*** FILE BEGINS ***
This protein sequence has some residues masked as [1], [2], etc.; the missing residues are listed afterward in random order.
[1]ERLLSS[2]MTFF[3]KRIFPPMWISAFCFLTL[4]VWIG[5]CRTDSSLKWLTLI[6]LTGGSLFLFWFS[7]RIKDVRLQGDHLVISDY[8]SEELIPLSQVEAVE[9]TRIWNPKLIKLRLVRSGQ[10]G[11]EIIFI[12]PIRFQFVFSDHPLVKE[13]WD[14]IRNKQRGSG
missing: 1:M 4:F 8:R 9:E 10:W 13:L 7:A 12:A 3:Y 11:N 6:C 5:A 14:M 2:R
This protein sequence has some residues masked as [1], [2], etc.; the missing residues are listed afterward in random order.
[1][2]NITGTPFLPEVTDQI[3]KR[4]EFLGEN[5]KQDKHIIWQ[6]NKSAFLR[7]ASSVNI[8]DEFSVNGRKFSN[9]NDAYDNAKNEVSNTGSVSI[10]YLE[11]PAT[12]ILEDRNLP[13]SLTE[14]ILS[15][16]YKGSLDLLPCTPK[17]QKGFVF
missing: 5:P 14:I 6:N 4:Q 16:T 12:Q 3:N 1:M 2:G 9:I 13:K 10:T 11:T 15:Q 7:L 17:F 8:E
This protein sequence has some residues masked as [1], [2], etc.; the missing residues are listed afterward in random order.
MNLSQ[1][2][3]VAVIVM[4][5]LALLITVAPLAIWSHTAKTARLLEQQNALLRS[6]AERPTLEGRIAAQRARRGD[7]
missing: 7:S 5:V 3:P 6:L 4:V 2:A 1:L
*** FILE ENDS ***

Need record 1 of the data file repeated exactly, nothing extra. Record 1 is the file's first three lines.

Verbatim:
This protein sequence has some residues masked as [1], [2], etc.; the missing residues are listed afterward in random order.
[1]ERLLSS[2]MTFF[3]KRIFPPMWISAFCFLTL[4]VWIG[5]CRTDSSLKWLTLI[6]LTGGSLFLFWFS[7]RIKDVRLQGDHLVISDY[8]SEELIPLSQVEAVE[9]TRIWNPKLIKLRLVRSGQ[10]G[11]EIIFI[12]PIRFQFVFSDHPLVKE[13]WD[14]IRNKQRGSG
missing: 1:M 4:F 8:R 9:E 10:W 13:L 7:A 12:A 3:Y 11:N 6:C 5:A 14:M 2:R